National Architecture Awards 2021: overview of the jury presidency


Often cited as the most memorable duty for any national president is to chair the jury of the National Architecture Awards, Australia’s premier architecture awards program. It is an honor, a great privilege, a much greater responsibility and a wonderful opportunity to experience the most remarkable architecture of the year. These awards bear witness to the inventiveness, imagination, thoroughness and multiplicity of our profession. Spaces and places imbued with more beauty, pleasure and humanity insightfully improve our towns, villages and rural landscapes. The culmination of several award programs based on pre-WWII chapters, the Institute’s National Awards began in 1981; this year we are celebrating its 40th anniversary.

The peer review process is vital, setting benchmarks for the improvement of the profession, practice and architecture. Each year, a jury of five embarks on a road trip of unenviable intensity, covering vast distances and bounded by an exhausting schedule. It is a once in a lifetime experience of exquisitely powerful architectural speech. COVID stopped this methodology last year, but this year we seemed to have made a positive return to near normalcy.

The constitution of the jury is the first challenge, as it must cover a wide range of architectural horizons and comply with the requirements of the policy for a respected and awarded senior architect, a respected and distinguished senior architect, an emerging young architect and a commentator. architectural or academic. This year’s jury – Bob Nation, Angelo Candalepas, Ingrid Richards and Cameron Bruhn – encompassed a wide range of expertise, from government and architectural media to universities. Members have demonstrated different project practices and experiences while having the expertise and in-depth knowledge required to judge architecture. Between them, they have won numerous awards nationally and have been widely published internationally. Experienced, knowledgeable, intelligent, energetic and dedicated designers, these people ensured that the jury’s experience was stimulating, thoughtful, challenged, engaged, delicious and pure joy.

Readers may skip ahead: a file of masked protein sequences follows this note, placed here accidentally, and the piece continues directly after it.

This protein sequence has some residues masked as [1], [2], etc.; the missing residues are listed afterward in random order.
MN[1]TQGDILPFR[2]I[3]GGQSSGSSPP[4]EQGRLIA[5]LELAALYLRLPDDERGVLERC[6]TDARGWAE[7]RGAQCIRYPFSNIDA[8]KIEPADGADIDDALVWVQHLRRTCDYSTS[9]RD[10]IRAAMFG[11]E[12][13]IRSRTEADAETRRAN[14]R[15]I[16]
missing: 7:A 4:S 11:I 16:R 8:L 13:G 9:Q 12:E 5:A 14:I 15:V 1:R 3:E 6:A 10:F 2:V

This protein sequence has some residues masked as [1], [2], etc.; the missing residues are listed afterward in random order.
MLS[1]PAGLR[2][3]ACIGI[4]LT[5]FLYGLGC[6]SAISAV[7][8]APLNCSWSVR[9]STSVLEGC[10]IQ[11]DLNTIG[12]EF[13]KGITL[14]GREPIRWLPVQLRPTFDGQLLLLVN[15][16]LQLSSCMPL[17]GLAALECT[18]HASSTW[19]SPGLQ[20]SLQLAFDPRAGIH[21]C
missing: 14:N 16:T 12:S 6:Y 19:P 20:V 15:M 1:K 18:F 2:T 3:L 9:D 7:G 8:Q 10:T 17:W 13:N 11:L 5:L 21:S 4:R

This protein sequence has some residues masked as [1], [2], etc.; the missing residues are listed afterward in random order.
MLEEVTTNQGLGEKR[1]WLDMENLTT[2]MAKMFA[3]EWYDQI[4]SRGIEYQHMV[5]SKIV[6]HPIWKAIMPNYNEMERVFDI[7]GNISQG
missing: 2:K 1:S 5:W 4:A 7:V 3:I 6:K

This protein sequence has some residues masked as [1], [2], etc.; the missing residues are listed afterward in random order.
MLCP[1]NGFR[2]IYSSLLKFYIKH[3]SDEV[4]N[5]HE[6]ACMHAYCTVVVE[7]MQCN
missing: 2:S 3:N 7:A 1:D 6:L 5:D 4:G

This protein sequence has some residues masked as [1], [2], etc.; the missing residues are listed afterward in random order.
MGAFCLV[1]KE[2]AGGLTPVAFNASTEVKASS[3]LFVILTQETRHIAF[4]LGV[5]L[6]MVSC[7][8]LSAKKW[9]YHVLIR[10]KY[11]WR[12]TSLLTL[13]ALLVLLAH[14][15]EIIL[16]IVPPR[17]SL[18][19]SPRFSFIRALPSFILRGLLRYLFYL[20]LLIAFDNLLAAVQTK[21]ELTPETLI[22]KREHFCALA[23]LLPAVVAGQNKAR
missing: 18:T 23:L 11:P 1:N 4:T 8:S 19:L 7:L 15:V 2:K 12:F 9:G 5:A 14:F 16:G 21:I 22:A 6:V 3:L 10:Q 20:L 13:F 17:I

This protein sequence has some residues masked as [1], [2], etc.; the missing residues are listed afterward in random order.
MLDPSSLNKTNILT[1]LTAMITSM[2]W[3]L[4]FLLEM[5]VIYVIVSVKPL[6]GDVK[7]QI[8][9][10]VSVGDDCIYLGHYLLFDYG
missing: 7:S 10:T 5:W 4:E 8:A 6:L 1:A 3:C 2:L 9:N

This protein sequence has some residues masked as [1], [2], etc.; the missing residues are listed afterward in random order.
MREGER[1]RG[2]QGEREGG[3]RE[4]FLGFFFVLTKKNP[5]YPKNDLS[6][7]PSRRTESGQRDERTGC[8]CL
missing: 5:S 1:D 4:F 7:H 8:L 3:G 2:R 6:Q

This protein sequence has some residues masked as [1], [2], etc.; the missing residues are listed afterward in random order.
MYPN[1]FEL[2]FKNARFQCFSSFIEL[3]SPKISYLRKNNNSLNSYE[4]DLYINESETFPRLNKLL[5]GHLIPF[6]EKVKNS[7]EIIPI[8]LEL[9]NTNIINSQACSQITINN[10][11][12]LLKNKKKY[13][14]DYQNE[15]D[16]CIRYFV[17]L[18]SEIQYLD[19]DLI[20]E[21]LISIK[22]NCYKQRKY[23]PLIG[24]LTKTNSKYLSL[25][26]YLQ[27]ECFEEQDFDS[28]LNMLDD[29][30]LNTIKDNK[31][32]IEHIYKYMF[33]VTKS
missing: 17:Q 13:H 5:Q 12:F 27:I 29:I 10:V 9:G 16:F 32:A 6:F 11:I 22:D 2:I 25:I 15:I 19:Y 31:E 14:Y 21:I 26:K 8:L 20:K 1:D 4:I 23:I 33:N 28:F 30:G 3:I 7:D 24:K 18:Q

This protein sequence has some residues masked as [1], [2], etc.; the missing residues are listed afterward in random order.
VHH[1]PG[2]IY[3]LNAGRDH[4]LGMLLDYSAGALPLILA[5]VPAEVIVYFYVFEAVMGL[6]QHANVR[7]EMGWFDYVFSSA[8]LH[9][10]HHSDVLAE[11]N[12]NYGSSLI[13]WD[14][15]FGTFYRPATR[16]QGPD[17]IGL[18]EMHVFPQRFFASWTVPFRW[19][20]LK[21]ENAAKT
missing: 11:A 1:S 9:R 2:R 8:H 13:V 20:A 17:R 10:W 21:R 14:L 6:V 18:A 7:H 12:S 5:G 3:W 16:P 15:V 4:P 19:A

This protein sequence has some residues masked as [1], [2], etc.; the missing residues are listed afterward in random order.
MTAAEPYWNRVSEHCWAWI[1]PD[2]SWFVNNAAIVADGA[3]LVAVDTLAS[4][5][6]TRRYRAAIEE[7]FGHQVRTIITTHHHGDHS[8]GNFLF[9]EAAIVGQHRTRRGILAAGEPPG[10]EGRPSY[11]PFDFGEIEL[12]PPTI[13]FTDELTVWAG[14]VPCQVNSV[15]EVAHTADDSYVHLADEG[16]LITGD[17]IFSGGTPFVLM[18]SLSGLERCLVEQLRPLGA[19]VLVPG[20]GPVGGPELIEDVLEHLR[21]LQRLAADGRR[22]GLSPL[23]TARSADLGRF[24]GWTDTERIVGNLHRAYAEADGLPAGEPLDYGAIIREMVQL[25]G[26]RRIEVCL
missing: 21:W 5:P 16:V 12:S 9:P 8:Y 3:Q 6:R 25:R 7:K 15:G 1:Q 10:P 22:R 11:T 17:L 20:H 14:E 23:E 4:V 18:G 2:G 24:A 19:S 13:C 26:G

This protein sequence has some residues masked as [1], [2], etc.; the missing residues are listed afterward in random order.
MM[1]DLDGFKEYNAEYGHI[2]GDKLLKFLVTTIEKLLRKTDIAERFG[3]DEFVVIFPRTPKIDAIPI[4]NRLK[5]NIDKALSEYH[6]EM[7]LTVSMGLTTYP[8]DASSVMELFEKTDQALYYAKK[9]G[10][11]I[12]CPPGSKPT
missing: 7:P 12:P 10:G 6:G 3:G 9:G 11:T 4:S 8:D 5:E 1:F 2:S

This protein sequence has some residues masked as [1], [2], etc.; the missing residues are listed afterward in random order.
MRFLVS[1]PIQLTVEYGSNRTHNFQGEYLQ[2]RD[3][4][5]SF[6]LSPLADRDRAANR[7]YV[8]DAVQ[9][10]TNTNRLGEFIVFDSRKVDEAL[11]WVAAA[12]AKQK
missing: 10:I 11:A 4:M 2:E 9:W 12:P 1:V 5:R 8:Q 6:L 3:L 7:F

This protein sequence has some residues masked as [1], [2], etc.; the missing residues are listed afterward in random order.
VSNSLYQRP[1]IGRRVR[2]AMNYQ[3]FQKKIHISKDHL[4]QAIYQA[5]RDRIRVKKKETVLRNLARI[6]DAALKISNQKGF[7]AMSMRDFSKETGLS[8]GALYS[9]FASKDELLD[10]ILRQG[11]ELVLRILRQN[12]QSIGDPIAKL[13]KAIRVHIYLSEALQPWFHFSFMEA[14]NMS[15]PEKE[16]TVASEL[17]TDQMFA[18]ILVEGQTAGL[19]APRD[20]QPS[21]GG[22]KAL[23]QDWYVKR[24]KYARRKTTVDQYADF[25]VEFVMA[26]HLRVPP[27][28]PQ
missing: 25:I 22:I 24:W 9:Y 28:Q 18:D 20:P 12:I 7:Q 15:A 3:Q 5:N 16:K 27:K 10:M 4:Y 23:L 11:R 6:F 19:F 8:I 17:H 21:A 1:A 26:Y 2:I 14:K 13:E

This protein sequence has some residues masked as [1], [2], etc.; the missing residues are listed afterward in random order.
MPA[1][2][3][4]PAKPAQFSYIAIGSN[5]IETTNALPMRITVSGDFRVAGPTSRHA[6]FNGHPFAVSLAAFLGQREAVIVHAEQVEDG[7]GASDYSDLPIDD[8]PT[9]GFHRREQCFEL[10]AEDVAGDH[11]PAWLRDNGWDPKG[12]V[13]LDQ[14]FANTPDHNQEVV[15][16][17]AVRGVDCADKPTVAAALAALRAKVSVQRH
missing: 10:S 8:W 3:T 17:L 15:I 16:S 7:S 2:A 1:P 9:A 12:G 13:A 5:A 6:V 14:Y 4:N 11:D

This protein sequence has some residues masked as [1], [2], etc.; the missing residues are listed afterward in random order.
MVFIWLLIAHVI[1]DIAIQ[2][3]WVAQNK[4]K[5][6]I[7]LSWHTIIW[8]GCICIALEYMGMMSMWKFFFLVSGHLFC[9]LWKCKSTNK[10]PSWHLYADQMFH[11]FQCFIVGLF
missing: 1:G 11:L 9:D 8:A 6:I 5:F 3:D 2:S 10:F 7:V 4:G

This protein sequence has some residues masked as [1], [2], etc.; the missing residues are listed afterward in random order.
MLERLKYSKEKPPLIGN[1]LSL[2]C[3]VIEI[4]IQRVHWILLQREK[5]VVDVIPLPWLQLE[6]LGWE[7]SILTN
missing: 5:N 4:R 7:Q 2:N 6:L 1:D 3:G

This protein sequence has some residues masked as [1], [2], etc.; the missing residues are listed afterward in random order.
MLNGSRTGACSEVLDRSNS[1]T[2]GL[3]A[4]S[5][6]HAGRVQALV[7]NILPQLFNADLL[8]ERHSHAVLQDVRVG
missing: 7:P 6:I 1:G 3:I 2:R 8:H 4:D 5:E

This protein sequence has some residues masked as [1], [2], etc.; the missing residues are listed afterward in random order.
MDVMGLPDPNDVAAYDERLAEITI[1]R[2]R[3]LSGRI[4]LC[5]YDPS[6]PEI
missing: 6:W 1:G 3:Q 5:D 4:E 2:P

Our initial task was to select a shortlist from the 165 eligible projects that had advanced by chapter out of a total of 807 entries. We gathered in Brisbane for two days of judgment, feverishly debating merits and criteria through detailed analysis of images and text. In the end, we had narrowed the list down to 57 preselected entries nationally. This was to be the last time the jury could meet in person, as COVID cases increased and lockdowns ensued. Mai Huynh of the Institute team provided extraordinary assistance, formulating a completely modified timeline and judging format within days. His diligence in assisting the jury and participants throughout this extremely difficult period is testament to his dedication to our awards.

The virtual tours of projects were extremely difficult but rewarding. The jury both sensed and shared the frustration of architects trying to show us through their works done with limited internet connection and the small peripheral vision afforded by a device’s camera. But our conversations with these engaged, passionate and talented designers were most memorable. There were special moments when clients accompanied us throughout the projects, giving remarkable testimonies of the value of architecture adapted to their specifications and to the site. No matter how you visit, truly exceptional work resonates with force.

Despite the diversity of the jury, a singular shared joy and admiration was evident, with little debate needed to form a consensus for the finalization of the awards. After the tours and rounds of deliberation, we selected 30 projects to be recognized nationally: 11 nominated awards, 10 awards and 7 commendations, as well as the Enduring Award and the Colorbond Award for Steel Architecture.

The jury notes that high standing public architecture is increasingly rare and, as a profession, we must advocate it as the basis of the architectural approach. As an institute, we must uphold the standards and integrity of our national awards. Collectively, this year’s award-winning works exhibit the richness, intelligence, viscerality, complexity, individuality and pleasure of which Australian architecture is capable. On behalf of the jury, I would like to thank all the people who participated, and all the juries at regional and sectoral level, as well as the clients. The architects of the shortlisted and awarded projects are warmly congratulated; their work benefits the entire profession, conveying the value and merit of excellent design to the public. Personally, I would like to thank the members of the Institute for the honor of being entrusted with the 2021 National Awards program.

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